The Fed’s purchase of $600 billion in Treasury securities, known as quantitative easing II, along with near-zero interest rates, amounts to electronically printing dollars to provide ultra-cheap credit to US banks and corporations. The central aim of this policy—which deliberately drives down the exchange rate of the dollar on global currency markets—is to bolster US corporate profits and the US stock market and cheapen the price of US exports to international markets.

On Thursday, the dollar fell to its lowest level in 16 months against a basket of currencies. “The core problem” behind surging oil, food and general commodity prices, Andrew Wilkinson, a senior market analyst at Interactive Brokers, told the Wall Street Journal, “is dollar weakness.”

The US policy of devaluing the dollar also fuels price speculation in oil, foodstuffs, precious metals and other commodities. Goldman Sachs in March estimated that speculators were boosting world crude prices as much as $27 a barrel.

This inflationary and globally confrontational policy takes its biggest toll on the living standards of workers in the US and around the world, who are forced to pay higher prices for basic necessities. The impact is compounded by ruthless cuts in education, health care and other social services, as well as layoffs and wage freezes and cuts being carried out by the Obama administration and state and local governments across the US.

Claims that the Fed’s cheap-dollar policy is producing a recovery in the basic economy—as opposed to stock prices and corporate profits—are belied by mounting signs that already anemic economic growth in the US and some European countries is faltering. The International Monetary Fund in its most recent economic forecast projected a slower growth rate for the US and Britain—meaning there is no prospect for a serious reduction in near-Depression levels of unemployment.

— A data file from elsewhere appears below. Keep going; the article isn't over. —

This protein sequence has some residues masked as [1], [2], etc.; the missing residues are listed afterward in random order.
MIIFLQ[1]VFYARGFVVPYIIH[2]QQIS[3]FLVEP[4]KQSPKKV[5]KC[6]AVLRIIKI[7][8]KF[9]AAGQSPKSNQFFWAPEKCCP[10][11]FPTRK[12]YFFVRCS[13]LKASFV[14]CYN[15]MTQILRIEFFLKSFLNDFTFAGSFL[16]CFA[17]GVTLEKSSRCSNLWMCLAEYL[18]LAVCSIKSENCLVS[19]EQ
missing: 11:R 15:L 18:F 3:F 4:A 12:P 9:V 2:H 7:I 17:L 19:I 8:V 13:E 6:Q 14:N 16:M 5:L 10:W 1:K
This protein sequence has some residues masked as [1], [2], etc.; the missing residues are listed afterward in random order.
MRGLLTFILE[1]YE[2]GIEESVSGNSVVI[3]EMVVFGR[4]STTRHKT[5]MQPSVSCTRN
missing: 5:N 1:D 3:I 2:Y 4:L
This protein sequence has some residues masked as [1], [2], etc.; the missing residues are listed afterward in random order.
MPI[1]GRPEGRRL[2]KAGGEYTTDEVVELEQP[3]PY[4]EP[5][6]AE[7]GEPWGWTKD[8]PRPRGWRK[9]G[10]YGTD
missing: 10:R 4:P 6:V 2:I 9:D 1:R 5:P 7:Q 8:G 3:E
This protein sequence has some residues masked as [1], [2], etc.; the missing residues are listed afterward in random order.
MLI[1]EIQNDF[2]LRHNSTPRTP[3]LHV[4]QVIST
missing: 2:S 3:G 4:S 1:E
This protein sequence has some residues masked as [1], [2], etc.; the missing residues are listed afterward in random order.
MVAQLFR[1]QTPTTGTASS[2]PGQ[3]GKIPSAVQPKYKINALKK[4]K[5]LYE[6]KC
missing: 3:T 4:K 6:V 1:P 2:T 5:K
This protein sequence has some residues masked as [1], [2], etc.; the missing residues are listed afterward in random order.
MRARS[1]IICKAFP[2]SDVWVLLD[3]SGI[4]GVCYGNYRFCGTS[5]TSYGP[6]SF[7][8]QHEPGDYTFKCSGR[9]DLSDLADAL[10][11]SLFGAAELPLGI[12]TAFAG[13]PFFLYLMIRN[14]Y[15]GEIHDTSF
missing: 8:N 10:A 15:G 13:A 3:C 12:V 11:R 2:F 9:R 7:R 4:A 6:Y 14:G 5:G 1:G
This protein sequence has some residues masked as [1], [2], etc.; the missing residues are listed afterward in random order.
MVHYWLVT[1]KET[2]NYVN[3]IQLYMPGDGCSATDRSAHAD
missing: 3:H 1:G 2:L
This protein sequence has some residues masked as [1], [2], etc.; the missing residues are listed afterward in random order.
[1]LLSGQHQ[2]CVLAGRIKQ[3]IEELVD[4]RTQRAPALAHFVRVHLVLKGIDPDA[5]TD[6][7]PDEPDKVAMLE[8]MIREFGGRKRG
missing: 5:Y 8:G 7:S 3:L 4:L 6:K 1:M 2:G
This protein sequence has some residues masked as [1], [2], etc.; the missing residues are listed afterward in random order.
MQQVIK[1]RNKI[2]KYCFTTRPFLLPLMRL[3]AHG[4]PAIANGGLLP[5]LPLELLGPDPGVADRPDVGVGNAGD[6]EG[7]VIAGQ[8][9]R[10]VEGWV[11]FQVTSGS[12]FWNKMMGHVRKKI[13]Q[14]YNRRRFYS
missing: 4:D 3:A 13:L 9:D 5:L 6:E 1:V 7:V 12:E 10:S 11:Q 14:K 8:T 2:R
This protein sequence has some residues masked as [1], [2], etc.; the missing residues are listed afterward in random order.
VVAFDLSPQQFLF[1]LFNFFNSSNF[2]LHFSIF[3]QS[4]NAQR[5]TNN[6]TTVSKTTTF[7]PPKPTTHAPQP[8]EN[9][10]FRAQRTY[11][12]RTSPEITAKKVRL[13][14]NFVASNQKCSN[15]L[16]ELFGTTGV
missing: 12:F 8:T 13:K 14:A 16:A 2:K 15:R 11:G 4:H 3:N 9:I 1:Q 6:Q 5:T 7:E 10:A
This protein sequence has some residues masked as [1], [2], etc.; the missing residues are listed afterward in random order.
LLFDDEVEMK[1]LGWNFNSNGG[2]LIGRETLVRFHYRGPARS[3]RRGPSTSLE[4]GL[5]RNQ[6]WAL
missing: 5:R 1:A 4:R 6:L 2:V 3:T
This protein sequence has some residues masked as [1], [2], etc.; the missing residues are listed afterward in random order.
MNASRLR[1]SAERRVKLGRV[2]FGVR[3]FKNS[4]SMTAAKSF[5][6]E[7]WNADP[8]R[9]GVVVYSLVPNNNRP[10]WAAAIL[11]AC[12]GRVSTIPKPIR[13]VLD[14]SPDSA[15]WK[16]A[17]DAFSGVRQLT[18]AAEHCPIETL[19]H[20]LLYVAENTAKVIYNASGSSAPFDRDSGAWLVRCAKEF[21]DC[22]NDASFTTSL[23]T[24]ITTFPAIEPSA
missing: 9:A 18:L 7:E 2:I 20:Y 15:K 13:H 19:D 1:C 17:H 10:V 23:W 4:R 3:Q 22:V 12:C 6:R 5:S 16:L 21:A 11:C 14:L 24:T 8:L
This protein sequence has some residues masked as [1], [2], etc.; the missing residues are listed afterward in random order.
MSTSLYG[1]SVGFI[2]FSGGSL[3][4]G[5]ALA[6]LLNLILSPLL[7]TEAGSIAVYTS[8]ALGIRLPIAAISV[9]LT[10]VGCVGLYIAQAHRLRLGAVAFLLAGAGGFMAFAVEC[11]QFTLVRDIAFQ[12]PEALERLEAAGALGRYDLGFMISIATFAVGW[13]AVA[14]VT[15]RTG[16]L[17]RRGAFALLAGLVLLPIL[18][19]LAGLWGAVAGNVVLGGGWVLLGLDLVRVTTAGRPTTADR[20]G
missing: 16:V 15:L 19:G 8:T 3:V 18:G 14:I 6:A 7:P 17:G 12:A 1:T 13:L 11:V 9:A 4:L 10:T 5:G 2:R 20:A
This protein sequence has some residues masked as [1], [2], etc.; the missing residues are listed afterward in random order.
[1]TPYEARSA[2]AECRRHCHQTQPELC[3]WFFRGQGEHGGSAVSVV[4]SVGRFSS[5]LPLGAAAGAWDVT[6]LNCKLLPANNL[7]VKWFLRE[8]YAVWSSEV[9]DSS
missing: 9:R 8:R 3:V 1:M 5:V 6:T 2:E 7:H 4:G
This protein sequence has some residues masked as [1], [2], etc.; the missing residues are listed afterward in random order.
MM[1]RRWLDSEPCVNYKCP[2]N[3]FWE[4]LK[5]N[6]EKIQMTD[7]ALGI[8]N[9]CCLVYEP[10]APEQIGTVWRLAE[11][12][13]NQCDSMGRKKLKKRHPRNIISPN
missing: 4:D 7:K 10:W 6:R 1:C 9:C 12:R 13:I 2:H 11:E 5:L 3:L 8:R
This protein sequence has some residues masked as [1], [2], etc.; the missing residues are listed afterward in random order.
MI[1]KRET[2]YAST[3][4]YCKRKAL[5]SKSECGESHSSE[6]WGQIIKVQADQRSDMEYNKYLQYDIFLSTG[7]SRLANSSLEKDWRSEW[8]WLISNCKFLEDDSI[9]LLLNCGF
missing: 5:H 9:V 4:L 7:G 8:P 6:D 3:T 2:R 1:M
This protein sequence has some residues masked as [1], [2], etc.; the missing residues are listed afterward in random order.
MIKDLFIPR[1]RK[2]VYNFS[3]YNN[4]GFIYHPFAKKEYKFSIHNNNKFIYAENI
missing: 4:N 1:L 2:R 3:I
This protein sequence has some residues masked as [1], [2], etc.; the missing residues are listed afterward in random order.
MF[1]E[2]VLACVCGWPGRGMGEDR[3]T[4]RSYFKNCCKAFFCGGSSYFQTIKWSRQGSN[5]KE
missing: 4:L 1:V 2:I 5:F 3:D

A global poll of economists by Reuters projected the US economy growing 2.5 percent in the first quarter of this year, a sharp cut from the 3.5 percent seen a month ago. For 2011 as a whole, growth is forecast at 2.9 percent, down from the previous projection of 3.1 percent.

On Thursday, the Labor Department reported that initial claims for unemployment benefits in the US rose to their highest level in two months. Jobless claims increased 27,000 to 412,000 in the week ended April 9. Analysts had predicted a 5,000-claim drop, to about 380,000 claims. The four-week moving average of claims rose 5,500, to 385,750.

The character of the so-called “recovery” is indicated by a poll released Friday by American Express Publishing and the Harrison Group, entitled “Survey of Affluence and Wealth in America.” A sampling of families with incomes of more than $100,000—representing the wealthiest 10 percent in the US (who account for 50 percent of consumer spending)—showed that spending on luxury goods is set to rise 8 percent this year.

Wealthy Americans are expected to spend an extra $26.6 billion on luxuries, excluding cars and travel, bringing the total for the year to $359 billion.